LET me speak to you as a Christian in the first person. Not pointing the bone at anyone, allow me to paint a picture of the seventh chapter of Romans, verses 14 through 25, through my eyes, heart and soul.
If Paul was a sinner who did at times the thing he hated doing, and at other times did not do what he needed to do, what chance to stand as “saints” do we have? If a litany of Old and New Testament characters is immortalised as sinners in the most read book ever, why do we go on pretending we have it all together? But we do. Us Christians have that down to a fine art. We pretend and the world (as well as God and other Christians) sees right through us!
Note well these truths:
Sin is a contagion all through me and all through my lifespan. I myself am a man who daily gets it wrong; the things I think, what I say, how and why and when I do things. Not one day goes past when I don’t intentionally or unintentionally get it wrong. I am Christian. What this means in the simplest of terms is I have agreed with God that I acknowledge that in and of myself I’m no good — I need His help and saving, not simply to be saved into heaven, but to be saved from myself in my life now. As a Christian, God challenges me to live truthfully as a sinner saved by His grace. That means the masks and veneer and pantomime must go! And for the most part they do, and have… but the drive of inauthenticity is powerful.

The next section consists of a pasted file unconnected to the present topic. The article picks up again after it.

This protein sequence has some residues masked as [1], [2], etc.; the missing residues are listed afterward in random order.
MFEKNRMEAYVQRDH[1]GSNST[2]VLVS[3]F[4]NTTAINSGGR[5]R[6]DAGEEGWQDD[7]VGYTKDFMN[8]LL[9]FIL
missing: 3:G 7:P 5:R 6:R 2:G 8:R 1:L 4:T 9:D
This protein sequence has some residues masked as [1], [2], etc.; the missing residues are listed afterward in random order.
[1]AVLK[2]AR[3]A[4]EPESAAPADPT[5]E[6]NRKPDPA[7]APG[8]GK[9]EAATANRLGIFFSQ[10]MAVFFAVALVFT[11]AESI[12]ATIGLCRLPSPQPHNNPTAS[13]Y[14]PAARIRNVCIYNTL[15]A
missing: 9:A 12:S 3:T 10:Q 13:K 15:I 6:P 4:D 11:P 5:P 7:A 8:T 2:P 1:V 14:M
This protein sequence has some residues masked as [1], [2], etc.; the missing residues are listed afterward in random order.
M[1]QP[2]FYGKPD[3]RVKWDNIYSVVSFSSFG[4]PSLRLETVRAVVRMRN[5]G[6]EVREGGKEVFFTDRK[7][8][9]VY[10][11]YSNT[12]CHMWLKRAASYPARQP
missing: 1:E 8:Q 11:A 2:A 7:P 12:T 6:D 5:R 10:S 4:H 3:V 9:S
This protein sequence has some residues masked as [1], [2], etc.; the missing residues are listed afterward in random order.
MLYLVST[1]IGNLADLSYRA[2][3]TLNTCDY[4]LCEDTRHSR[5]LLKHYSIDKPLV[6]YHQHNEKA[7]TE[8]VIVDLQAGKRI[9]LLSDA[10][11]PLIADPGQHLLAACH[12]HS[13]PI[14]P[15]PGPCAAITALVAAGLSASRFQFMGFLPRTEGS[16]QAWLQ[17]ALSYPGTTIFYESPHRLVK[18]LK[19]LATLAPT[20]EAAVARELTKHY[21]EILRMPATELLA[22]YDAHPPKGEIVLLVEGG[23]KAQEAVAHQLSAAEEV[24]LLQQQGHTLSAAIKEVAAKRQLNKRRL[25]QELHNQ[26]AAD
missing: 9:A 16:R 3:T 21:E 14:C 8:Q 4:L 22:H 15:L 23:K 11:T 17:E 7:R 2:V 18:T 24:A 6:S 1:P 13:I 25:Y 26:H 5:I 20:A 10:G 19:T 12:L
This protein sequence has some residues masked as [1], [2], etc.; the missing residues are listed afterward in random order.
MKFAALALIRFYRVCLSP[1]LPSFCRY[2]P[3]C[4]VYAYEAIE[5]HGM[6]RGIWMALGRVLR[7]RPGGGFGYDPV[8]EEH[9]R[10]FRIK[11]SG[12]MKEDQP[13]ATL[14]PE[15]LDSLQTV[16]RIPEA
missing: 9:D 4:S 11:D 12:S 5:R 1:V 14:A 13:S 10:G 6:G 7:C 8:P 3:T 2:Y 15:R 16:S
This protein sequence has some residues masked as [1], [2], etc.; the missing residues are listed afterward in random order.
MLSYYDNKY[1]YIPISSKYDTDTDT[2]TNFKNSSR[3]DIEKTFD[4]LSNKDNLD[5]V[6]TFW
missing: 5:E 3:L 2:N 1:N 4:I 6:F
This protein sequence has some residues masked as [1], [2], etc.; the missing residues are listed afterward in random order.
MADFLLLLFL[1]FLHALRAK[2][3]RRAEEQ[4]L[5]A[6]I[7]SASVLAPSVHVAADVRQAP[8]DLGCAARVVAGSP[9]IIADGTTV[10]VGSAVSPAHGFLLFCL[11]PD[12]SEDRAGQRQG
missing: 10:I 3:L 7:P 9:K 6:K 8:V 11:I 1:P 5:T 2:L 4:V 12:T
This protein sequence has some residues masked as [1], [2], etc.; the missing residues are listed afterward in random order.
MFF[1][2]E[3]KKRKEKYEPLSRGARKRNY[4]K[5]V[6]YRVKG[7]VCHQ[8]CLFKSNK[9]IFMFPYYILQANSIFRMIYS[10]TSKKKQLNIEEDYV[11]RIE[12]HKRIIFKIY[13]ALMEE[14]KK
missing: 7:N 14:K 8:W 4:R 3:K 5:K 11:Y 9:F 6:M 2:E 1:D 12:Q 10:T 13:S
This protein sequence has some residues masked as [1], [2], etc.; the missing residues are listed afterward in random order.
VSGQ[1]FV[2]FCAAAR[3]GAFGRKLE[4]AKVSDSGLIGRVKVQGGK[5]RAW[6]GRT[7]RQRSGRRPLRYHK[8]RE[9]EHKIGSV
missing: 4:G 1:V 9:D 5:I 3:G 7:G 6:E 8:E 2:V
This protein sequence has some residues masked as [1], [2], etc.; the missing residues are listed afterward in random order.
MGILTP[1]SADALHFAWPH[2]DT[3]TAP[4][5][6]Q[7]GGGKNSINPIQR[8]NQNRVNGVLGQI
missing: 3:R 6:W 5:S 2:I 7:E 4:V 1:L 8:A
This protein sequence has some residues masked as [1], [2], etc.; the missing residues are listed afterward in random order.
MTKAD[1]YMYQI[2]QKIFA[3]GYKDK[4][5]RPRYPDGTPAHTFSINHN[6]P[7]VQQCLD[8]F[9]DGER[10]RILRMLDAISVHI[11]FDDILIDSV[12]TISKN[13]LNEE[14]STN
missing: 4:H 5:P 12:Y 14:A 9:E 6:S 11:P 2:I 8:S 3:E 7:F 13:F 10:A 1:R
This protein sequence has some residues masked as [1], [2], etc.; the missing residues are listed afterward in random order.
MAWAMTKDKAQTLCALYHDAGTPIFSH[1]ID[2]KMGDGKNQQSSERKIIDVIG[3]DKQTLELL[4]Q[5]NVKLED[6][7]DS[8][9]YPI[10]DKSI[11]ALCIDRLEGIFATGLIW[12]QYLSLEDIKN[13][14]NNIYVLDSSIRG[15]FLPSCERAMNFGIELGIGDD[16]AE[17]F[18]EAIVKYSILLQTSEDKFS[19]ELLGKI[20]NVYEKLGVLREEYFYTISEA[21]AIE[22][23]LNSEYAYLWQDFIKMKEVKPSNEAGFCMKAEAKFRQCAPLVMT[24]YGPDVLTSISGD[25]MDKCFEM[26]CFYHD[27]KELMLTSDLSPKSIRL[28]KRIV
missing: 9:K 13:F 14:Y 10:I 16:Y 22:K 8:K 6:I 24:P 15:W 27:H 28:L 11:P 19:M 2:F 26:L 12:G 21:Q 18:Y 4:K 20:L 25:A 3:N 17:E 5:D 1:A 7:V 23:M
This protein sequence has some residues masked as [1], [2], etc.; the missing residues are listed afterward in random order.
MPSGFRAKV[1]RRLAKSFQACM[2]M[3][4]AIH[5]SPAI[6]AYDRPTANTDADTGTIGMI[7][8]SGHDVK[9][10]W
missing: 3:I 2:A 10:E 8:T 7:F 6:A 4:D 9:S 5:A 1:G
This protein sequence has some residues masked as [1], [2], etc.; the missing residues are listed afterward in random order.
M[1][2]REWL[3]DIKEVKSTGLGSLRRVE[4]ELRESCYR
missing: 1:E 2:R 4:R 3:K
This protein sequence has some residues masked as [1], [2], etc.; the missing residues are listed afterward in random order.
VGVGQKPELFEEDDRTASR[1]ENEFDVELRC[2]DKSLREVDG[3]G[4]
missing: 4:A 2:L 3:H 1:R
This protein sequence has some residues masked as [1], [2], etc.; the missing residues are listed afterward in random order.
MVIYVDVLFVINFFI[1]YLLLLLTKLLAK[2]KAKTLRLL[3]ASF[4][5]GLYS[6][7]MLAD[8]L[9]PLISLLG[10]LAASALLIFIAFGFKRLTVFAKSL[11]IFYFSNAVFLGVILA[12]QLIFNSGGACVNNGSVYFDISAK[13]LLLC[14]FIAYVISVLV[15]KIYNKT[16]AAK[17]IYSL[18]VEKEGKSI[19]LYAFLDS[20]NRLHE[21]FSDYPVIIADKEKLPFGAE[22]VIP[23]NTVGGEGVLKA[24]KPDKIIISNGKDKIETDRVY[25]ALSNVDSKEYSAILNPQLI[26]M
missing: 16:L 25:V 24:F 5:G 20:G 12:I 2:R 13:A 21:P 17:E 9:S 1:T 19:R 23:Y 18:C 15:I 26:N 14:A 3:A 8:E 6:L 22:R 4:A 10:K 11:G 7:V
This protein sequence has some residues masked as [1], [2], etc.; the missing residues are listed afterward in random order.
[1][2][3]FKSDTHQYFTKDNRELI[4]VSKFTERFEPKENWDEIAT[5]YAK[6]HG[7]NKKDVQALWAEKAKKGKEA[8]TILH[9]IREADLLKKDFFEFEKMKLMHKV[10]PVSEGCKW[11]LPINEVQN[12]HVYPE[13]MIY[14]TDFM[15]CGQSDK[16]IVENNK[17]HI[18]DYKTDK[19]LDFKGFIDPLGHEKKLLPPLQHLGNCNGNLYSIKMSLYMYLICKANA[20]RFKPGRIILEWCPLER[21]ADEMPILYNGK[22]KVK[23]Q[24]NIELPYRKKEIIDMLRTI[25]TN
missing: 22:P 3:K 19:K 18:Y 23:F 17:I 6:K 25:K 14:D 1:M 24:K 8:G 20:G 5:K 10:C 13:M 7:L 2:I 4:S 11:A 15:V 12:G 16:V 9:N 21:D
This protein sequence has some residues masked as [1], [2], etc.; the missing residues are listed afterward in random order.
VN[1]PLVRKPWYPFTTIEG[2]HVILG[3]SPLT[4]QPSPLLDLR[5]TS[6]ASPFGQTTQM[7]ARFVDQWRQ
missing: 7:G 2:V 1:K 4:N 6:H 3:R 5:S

The Christian call is not to live some perfect, inspiring life. No! That is a scam of the enemy. We think we’re glorifying God when we look good. When we give the impression we have all the right answers. That we’re a font of wisdom. Rubbish. We deny God anytime we appear to have strength. His strength is on maximum display when we’re weak and yet resist the deadly sins, greed, anger, pride, lust, envy, sloth, gluttony. Yet, we can’t even get that twenty percent right with a lifetime’s consistency. We all have a thorn (or thorns) in the side as Paul did, whether we’re Christian or not. We must stop trying to get it right. We must start admitting how wrong we are. Then the truth will liberate us!
Stop the guilt. Live! Godly sorrow which leads to confession and repentance is from God; the guilt that runs beyond godly sorrow is from His arch nemesis. Wherever we can we must stop living as guilty ones. That’s the irony of the good news; we who know how guilty we are find the ultimate freedom in that knowledge. Knowing we cannot get it right, that we need help, frees us of external or internal pressure to be better than we are.
The world cannot understand. Stop expecting it to. To the world, especially in this Day, any God-righteousness is self-righteousness. Our voices aren’t respected on any issue unless we first respect all voices. As Christians, especially as Christians, we’re not better than anyone else. Most non-believing people won’t believe that, but they unconsciously need to hear it. Non-believers expect us to be better than they are, especially morally, but they hate it when we attempt to perform to such a standard. We are better to reverse the flow; express humble certitude and occasionally surprise them with our devotion to godly ethics.
As Christians we’re doing it wrong. We always have, and we always will. Being Christian is not about being right, but it is about endeavouring to do right. There is a massive difference between the two.
We are no better witnesses of God and the Christian faith than when we admit we are wrong.